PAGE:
funkyj <firstname.lastname@example.org> wrote:
| TANGENT: C++ templates are the only other preprocessing system that I
| know of that is more powerful than C macros. Now that I think of it, C
| macros, C++ templates and Lisp macros (lumping scheme and CL together
| here) are the only macro like facilities I know of. Are there any
| others? Is there another preprocessing system that is more powerful
| than C++ templates but less powerful than lisp macros?
MACRO-10 macros: MACRO-10 is/was the assembler for the DEC PDP-10,
and its macro system included looping [both count-based and looping
over arguments, as well as looping over the characters of an argument!],
branching, concatenation and thus interning of symbols [you could
write GENSYM in it], the assignment/mutation of the compile-time
values of symbols, and arithmetic [including booleans] on those values.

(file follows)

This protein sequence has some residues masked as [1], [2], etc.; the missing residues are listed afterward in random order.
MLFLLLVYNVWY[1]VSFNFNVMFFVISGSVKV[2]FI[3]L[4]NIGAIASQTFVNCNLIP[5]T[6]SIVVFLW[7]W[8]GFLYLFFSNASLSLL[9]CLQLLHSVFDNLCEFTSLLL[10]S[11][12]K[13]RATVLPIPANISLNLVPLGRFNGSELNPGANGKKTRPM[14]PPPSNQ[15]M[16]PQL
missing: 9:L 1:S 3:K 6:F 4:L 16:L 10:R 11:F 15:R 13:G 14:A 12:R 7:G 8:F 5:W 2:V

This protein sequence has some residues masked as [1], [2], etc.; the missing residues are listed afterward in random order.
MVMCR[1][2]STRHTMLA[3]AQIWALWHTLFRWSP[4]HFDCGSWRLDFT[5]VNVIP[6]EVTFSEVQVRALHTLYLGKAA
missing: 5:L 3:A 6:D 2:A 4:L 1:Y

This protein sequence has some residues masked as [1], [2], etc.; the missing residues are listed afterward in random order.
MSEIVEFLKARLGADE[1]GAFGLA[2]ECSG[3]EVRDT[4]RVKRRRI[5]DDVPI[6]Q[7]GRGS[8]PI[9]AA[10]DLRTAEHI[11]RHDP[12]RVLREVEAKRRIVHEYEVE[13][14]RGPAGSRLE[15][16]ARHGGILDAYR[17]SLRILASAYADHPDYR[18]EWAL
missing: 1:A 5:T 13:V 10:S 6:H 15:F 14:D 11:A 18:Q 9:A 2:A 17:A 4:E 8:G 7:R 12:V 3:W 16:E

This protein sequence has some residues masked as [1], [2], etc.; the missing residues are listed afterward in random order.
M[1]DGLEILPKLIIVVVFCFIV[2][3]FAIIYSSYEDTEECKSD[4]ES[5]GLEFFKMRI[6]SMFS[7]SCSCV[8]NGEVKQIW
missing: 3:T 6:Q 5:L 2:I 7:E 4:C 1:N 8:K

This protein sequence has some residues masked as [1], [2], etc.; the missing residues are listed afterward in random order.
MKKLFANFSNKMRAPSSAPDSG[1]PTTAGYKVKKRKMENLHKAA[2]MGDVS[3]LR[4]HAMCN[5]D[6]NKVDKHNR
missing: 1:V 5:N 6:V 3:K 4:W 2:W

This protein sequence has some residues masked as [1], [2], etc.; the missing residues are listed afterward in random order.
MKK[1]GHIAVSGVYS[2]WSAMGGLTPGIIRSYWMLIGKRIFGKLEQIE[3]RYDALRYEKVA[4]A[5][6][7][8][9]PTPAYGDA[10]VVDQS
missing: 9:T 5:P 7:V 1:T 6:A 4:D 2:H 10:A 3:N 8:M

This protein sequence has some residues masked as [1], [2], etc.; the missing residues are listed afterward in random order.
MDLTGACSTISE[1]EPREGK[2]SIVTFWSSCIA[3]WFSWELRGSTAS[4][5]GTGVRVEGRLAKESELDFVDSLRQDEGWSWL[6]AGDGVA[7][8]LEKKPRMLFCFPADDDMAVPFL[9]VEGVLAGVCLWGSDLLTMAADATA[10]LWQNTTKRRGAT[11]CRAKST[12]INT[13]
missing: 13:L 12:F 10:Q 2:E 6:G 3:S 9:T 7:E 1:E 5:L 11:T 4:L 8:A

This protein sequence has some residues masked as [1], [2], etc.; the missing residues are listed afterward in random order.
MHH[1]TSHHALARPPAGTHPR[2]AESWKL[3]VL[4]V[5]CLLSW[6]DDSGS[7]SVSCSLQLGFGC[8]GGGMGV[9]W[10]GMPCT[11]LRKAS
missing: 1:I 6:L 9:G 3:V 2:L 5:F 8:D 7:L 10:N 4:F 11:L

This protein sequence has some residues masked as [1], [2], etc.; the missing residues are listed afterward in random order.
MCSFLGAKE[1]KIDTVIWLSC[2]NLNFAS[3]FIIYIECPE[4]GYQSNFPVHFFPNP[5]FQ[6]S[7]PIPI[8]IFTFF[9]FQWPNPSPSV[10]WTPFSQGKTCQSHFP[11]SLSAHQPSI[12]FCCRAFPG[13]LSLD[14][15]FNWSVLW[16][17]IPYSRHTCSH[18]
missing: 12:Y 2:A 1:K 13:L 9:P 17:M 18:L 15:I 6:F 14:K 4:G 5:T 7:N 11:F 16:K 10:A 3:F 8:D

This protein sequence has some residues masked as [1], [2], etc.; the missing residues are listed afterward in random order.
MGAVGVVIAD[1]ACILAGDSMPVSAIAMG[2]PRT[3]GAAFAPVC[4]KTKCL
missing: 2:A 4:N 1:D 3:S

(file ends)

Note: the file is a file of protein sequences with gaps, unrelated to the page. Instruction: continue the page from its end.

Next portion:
Most importantly, a macro could *define* other macros, whose name(s)
and expansion(s) were computed by the outer macro (at compile-time,
of course). So macros could count the number of times they were called,
and could even accumulate parameter values for use later. [See several
articles I've posted before about using this to implement "byte-strip"
lexical parsing tables for a FOCAL interpreter.]
They were definitely *way* closer to Lisp macros than C macros.
[I can't comment about C++ templates.]
Rob Warnock <email@example.com>
627 26th Avenue <URL:http://rpw3.org/>
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